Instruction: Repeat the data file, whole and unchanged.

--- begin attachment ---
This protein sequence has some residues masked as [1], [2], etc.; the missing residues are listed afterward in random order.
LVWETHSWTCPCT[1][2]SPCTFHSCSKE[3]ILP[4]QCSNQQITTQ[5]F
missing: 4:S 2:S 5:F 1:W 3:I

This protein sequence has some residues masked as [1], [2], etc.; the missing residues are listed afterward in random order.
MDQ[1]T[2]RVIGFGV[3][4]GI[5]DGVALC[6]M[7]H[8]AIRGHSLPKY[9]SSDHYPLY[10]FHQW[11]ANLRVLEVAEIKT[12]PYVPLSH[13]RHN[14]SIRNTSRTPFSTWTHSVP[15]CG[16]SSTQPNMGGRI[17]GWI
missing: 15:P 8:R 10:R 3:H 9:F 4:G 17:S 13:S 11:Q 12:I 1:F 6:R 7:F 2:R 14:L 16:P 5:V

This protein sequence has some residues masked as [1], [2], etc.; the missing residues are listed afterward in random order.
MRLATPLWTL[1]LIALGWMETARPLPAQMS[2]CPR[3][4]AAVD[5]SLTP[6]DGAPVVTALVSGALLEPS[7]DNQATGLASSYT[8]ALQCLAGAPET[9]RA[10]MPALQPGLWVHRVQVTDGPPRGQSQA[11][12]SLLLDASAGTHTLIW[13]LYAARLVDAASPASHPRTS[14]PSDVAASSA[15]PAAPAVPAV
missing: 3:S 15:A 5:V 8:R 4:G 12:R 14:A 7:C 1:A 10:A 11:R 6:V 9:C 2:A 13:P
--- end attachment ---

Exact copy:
This protein sequence has some residues masked as [1], [2], etc.; the missing residues are listed afterward in random order.
LVWETHSWTCPCT[1][2]SPCTFHSCSKE[3]ILP[4]QCSNQQITTQ[5]F
missing: 4:S 2:S 5:F 1:W 3:I

This protein sequence has some residues masked as [1], [2], etc.; the missing residues are listed afterward in random order.
MDQ[1]T[2]RVIGFGV[3][4]GI[5]DGVALC[6]M[7]H[8]AIRGHSLPKY[9]SSDHYPLY[10]FHQW[11]ANLRVLEVAEIKT[12]PYVPLSH[13]RHN[14]SIRNTSRTPFSTWTHSVP[15]CG[16]SSTQPNMGGRI[17]GWI
missing: 15:P 8:R 10:R 3:H 9:F 4:G 17:S 13:S 11:Q 12:I 1:F 6:R 7:F 2:R 14:L 16:P 5:V

This protein sequence has some residues masked as [1], [2], etc.; the missing residues are listed afterward in random order.
MRLATPLWTL[1]LIALGWMETARPLPAQMS[2]CPR[3][4]AAVD[5]SLTP[6]DGAPVVTALVSGALLEPS[7]DNQATGLASSYT[8]ALQCLAGAPET[9]RA[10]MPALQPGLWVHRVQVTDGPPRGQSQA[11][12]SLLLDASAGTHTLIW[13]LYAARLVDAASPASHPRTS[14]PSDVAASSA[15]PAAPAVPAV
missing: 3:S 15:A 5:V 8:R 4:G 12:R 14:A 7:C 1:A 10:A 11:R 6:V 9:C 2:A 13:P